THE HON TANYA PLIBERSEK MP
DEPUTY LEADER OF THE OPPOSITION
SHADOW MINISTER FOR EDUCATION AND TRAINING
SHADOW MINISTER FOR WOMEN
MEMBER FOR SYDNEY
SHADOW MINISTER FOR FAMILIES AND SOCIAL SERVICES
SHADOW MINISTER FOR PREVENTING FAMILY VIOLENCE
MEMBER FOR BARTON
SENATOR CAROL BROWN
SHADOW MINISTER FOR DISABILITY AND CARERS
SENATOR FOR TASMANIA
SCOTT MORRISON NEEDS TO END STONEWALLING ON DISABILITY ROYAL COMMISSION
It’s time for Scott Morrison to end his trickery and stonewalling on a royal commission into violence and abuse against people with disability.
He needs to end the uncertainty, and support this royal commission, after previously voting against it again and again.
After his Government’s shameful and disappointing antics in the Parliament yesterday, it would be the decent and respectful thing to do for people with disability, their families, carers and advocates.
Yesterday, during the Government’s shambolic attempts to obstruct a vote on a royal commission, the Prime Minister misled the parliament when he said:
“I have not resolved not do this, I have been considering this matter”.
And yet, just hours earlier his Government voted against the royal commission in the Senate.
The Government also voted against an almost identical motion in the Senate in December last year.
For years, the Abbott-Turnbull-Morrison Government has opposed the royal commission.
15 months after the Senate report into violence, abuse and neglect against people with disability in institutional and residential settings, the Government rejected the recommendation for a royal commission:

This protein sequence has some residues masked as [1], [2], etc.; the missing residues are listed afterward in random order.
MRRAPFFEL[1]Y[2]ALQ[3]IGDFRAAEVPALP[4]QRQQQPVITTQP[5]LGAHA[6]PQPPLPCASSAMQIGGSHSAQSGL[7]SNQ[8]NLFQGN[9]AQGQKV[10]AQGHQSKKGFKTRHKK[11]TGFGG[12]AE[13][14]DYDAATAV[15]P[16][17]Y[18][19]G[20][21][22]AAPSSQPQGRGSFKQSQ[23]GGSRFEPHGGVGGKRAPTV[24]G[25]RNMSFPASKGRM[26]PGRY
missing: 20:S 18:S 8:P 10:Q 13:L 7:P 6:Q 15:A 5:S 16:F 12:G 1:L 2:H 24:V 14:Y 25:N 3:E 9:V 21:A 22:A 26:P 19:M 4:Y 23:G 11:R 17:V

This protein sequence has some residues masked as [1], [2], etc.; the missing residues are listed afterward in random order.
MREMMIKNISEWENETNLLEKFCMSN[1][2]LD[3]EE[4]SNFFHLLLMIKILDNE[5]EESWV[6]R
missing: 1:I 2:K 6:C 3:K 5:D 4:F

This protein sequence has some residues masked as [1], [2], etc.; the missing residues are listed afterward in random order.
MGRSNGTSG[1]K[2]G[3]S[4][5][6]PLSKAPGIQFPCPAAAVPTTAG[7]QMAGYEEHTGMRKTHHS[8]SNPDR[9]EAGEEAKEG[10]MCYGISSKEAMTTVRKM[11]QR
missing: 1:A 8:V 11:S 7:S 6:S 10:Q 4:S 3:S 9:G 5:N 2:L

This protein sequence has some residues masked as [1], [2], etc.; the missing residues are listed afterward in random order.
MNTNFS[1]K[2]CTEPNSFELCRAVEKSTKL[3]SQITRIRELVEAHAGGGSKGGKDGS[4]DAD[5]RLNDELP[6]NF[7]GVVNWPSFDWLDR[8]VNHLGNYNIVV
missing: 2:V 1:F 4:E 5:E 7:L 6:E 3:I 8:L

“The Government does not consider that a further inquiry is needed.”
Scott Morrison cannot airbrush history. He needs to do the right thing by people with disability.
People with disability have waited long enough. And Scott Morrison has had plenty of time. He voted against the Banking Royal Commission 26 times. He cannot make the same mistake with this.
Labor committed to a separate and dedicated royal commission for people with disability in May 2017.
And Labor senators were integral to drafting the Senate report recommending a royal commission back in November 2015.
People with disability, their families, carers and advocates know far too well and have known for far too long, the widespread prevalence of this violence and abuse.
And they know that only a broad-based, separate and dedicated royal commission which covers incidences of abuse and violence in a wide range of sectors, including in health, mental health, education and the justice system, will suffice.
FRIDAY, 15 FEBRUARY 2019